Theology and the actual infinite: Burley and Cantor

Stewart Shapiro

Research output: Contribution to journalArticlepeer-review

2 Citations (Scopus)


Aristotle held that there is no limit to how small a line segment can be, but he insisted that a segment is not composed of points. Points are a potential infinity, since there is no limit to the ability to produce them (say, by continually bisecting a line segment), but there is no actual infinity of points. Like most thinkers of his period, Walter Burley accepted this Aristotelian conception of the continuum, but he argued that God can and does see all of the points on a given line segment. One of the main founders of the contemporary conception of the continuum, Georg Cantor, invoked similar, but more far-reaching theological themes and arguments in his spirited articulation and defense of the actual infinite, ultimately yielding the contemporary conception that a line segment is, literally, composed of points.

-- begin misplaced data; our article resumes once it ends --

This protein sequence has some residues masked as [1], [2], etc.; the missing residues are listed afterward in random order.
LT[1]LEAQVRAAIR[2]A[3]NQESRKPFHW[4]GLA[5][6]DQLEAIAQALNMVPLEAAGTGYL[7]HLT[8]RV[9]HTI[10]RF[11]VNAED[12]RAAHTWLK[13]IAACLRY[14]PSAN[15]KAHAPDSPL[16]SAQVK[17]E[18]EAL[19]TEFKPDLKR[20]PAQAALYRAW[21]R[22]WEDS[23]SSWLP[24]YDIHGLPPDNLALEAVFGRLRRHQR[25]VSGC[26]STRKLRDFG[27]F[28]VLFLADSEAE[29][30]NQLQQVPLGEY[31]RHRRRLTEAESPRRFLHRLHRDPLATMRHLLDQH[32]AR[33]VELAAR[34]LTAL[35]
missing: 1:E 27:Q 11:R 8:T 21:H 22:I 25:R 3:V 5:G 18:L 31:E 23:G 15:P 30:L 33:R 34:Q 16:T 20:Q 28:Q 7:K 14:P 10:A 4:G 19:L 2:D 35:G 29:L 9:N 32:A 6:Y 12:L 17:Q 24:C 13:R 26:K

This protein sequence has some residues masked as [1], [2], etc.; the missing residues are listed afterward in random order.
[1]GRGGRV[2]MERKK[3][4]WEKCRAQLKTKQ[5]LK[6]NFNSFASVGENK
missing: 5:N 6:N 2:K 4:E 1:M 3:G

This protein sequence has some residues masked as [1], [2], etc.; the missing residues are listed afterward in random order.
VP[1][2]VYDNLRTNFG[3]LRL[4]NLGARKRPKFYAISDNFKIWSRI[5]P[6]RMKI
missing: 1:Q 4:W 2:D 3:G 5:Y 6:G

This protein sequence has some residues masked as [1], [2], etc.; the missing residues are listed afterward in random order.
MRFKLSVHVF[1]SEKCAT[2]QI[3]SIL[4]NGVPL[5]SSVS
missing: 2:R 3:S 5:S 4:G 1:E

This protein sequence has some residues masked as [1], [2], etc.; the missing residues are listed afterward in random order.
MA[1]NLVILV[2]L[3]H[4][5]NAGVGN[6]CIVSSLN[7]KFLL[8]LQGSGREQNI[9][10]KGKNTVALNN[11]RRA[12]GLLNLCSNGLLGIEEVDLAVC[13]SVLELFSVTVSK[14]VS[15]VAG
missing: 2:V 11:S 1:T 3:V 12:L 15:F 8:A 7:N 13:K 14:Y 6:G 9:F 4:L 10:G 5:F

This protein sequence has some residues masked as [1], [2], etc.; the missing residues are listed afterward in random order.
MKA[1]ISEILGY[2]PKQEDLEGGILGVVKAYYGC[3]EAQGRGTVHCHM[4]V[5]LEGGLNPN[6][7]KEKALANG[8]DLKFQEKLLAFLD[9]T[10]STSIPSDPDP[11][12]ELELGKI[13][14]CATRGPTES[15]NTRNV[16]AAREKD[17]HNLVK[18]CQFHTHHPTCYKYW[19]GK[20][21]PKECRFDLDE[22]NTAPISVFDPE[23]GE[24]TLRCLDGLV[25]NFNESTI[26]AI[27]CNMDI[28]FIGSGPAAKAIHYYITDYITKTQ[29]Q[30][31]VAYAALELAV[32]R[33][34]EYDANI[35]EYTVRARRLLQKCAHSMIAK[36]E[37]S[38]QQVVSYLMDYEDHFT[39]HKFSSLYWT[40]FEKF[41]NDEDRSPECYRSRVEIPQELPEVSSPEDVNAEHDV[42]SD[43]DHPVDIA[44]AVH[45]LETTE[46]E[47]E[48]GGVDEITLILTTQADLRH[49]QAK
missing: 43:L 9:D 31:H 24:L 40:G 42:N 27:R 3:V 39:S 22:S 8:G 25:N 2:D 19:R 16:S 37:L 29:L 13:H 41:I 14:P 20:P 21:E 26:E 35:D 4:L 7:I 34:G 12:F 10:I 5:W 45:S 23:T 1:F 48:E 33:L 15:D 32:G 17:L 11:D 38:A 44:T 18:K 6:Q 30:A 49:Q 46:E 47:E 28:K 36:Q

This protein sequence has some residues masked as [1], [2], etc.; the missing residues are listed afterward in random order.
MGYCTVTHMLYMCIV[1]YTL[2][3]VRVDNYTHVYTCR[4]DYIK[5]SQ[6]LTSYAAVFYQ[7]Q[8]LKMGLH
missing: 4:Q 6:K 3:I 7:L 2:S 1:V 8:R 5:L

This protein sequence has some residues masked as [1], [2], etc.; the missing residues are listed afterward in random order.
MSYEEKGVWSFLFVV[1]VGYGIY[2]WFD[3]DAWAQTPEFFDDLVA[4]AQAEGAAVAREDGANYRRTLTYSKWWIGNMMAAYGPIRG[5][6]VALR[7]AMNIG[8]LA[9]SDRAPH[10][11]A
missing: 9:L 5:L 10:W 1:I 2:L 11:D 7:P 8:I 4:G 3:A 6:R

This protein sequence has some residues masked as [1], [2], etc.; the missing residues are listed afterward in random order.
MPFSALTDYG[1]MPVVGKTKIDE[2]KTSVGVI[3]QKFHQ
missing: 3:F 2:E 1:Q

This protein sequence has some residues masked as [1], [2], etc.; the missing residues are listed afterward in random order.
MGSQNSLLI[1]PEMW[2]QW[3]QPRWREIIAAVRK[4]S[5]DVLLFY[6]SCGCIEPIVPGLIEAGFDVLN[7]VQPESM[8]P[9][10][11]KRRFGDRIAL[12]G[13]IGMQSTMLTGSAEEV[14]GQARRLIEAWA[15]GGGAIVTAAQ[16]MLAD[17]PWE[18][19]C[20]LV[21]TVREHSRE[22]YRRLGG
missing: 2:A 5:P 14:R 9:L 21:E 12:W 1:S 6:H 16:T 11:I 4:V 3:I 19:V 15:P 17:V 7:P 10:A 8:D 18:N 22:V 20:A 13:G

Original languageEnglish
Pages (from-to)101-108
Number of pages8
JournalTheology and Science
Issue number1
Early online date9 May 2011
Publication statusPublished - 2011


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